Kiddie Tax Rules Change Under the TCJADecember 12, 2019
Attention parents: Thinking of making a financial gift to your child(ren)? Beware the kiddie tax! The Tax Cuts and Jobs Act changes the rules regarding this tax…learn more.
*Editor’s Note- This blog was originally posted October 16, 2018 but has been updated as of December 12, 2019 for accuracy and comprehensiveness.
Often times parents will invest on behalf of their children to give them a financial head start. This triggers something called the “kiddie tax”. It taxes all but a small portion of a child’s unearned income — such as dividends, capital gains and interest — at his or her parents’ marginal tax rate. The Tax Cuts and Jobs Act (TCJA) has revamped this tax—learn more about what has changed.
The kiddie tax
The kiddie tax was designed to prevent parents from lowering the family’s tax bill by transferring income-producing assets to children in lower tax brackets. Prior to tax reform, the kiddie tax required a child’s unearned income (dividends, interest and capital gains) over $2,100 to be taxed at the parents’ tax rate instead of the child’s generally lower rate.
Generally, the kiddie tax applies to all children age 18 or younger, as well as to full-time students who are between 19 to 23 years old, who are claimed as dependents by their parents.
Changes under the TCJA
The TCJA retains the general idea of the kiddie tax but now, instead of being taxed at the parent’s marginal tax rate, the child’s unearned income will be taxed at the federal income tax rates applicable to trusts and estates.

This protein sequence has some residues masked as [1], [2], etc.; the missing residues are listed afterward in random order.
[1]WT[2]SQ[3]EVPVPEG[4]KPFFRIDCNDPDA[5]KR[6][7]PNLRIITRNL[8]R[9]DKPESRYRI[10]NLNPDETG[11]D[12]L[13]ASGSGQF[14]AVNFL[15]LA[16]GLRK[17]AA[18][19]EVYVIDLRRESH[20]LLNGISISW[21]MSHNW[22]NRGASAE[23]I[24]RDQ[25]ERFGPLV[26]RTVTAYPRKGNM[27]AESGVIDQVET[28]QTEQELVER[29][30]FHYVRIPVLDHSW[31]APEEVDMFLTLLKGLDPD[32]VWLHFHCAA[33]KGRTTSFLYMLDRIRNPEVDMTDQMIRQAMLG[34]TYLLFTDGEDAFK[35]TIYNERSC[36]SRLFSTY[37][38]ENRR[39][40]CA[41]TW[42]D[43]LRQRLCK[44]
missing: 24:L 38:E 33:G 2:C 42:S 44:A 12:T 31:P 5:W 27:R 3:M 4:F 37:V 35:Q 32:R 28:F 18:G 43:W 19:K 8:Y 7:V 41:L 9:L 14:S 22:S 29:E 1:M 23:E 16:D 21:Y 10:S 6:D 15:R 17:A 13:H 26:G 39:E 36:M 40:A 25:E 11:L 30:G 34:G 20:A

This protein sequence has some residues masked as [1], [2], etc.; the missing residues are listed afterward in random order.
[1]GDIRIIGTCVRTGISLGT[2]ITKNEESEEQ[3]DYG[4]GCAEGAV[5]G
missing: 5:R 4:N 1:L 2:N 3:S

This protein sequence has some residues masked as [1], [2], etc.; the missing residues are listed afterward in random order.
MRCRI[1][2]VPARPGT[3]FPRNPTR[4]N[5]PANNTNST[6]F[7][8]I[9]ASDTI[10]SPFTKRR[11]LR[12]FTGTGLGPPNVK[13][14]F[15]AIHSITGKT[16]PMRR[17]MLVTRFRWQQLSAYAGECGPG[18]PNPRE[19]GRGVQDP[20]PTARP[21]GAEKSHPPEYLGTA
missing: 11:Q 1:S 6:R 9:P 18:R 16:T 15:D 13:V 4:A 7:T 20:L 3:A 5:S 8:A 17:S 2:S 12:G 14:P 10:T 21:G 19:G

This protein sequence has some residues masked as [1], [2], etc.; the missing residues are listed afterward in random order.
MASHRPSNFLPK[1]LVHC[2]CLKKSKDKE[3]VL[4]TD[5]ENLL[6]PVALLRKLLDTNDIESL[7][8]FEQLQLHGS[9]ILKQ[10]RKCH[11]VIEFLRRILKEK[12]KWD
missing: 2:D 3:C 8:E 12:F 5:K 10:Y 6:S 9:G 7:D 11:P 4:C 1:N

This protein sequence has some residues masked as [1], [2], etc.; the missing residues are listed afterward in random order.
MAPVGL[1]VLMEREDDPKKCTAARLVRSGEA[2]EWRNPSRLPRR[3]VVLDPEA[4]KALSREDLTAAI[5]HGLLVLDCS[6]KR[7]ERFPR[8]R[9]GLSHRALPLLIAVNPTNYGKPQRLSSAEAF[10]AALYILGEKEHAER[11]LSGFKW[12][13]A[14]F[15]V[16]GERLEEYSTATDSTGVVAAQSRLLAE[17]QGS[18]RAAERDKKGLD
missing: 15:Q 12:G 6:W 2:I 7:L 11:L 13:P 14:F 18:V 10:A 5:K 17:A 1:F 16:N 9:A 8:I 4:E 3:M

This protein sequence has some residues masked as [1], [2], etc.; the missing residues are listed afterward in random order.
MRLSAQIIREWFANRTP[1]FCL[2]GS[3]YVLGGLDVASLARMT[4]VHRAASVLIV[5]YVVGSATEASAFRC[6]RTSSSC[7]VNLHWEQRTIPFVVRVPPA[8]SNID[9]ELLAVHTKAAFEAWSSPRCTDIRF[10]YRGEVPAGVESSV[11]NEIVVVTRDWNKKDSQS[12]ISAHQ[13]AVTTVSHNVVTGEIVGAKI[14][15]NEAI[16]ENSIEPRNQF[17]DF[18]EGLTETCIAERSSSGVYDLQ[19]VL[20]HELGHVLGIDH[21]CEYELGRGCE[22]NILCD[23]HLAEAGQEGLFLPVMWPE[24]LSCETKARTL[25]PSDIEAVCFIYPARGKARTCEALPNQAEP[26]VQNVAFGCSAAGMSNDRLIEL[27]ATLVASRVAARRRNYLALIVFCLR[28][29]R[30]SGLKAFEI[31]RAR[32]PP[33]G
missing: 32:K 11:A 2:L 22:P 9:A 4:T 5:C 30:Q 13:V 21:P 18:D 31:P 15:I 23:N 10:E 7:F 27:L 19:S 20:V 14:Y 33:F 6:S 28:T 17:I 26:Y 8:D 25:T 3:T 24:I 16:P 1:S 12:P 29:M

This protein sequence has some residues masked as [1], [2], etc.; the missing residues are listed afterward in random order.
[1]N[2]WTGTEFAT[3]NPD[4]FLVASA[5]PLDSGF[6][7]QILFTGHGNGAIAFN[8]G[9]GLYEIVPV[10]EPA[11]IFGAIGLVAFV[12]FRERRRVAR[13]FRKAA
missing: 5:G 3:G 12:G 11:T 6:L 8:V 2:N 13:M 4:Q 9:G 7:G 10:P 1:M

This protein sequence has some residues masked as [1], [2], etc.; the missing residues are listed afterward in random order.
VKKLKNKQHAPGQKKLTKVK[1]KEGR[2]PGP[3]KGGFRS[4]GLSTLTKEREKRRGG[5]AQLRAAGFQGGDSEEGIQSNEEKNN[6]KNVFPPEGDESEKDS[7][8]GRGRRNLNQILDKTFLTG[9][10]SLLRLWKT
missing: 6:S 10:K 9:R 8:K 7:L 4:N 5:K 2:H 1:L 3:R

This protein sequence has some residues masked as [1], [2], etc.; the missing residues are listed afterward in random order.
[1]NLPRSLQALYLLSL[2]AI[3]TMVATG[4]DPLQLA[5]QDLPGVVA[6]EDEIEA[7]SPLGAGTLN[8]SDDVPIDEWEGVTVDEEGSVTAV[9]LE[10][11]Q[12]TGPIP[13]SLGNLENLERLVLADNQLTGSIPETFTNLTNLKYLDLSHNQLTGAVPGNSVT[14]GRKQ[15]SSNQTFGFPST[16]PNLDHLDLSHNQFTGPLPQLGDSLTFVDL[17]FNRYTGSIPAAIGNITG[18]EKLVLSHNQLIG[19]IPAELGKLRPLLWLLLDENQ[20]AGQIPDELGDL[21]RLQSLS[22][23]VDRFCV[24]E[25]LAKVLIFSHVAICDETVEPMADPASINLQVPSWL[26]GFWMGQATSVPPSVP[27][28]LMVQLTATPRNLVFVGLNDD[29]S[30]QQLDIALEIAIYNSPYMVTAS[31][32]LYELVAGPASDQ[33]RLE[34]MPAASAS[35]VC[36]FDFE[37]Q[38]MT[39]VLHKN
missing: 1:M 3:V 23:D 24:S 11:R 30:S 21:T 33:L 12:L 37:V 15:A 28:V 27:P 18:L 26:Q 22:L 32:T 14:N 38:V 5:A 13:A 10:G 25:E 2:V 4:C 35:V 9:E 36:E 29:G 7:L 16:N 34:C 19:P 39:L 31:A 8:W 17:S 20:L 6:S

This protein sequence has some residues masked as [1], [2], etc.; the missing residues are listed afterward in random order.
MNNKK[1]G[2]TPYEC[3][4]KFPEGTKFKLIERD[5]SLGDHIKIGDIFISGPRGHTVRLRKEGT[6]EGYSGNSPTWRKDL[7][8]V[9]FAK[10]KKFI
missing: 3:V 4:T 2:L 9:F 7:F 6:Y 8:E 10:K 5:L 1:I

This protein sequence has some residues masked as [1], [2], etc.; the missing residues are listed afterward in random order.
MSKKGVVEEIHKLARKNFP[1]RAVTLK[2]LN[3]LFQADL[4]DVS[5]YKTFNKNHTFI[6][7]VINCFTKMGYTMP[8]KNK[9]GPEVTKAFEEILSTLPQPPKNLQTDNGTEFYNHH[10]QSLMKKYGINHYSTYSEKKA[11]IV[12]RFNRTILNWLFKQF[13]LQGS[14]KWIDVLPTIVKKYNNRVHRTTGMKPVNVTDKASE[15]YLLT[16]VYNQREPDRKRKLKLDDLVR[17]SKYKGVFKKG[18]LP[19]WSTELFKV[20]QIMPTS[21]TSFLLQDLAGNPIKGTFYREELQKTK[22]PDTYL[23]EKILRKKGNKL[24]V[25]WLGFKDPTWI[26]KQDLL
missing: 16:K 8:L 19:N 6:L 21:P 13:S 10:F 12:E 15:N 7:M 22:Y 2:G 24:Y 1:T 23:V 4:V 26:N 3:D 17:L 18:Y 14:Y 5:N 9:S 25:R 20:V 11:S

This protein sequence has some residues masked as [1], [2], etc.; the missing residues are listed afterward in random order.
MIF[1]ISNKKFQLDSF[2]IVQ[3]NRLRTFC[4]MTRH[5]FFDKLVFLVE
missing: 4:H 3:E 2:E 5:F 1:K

|Kiddie Taxable Unearned Income||Tax Rate|
up to $2,6000
$2,600 to $9,300
$9,300 to $12,750
As you can see in the chart, for 2019, trusts and estates are taxed at the highest marginal rate of 37% once taxable income exceeds $12,750. On the other hand, for a married couple filing jointly, the highest rate doesn’t take effect until their taxable income tops $612,350.
By the same token, the 15% long-term capital gains rate kicks in at $78,751 for joint filers but at only $2,650 for trusts and estates. Additionally the 20% rate takes effect at $488,851 and $12,950, respectively.
So, in many cases, shifting income to children will not be worthwhile. Children’s unearned income will be taxed at higher rates than their parents’ income. Hence, attempting to shift income to children subject to the kiddie tax will not save tax and could even increase the family’s overall tax liability.
New Planning Opportunities
Be sure to consider the kiddie tax before transferring income producing or highly appreciated assets to a child or grandchild who’s a minor or college student. You don’t want to inadvertently increase your family’s tax liability.
Often, the best way to minimize the kiddie tax is for your children to avoid investments that generate taxable income. It may make sense to invest in tax exempt bonds or funds that pay qualified or capital gain dividends. You can shield your child’s savings from your higher tax rates by using vehicles, such as Roth IRAs and Section 529 college savings plans, that offer tax-free earnings and withdrawals. An added benefit of Sec. 529 plans is that they’re generally treated as the parents’ asset for financial aid purposes.
If you have adult children (in a lower tax bracket) who’re no longer subject to the kiddie tax, consider transferring assets to them to save tax.
Many parents and grandparents make financial gifts to their children at the end of the year but you might reconsider your approach this year! Now is a good time to start the process of passing along your wealth, while taking into account important TCJA changes.
Need help with your tax planning? Contact any member of our Tax Services Team.
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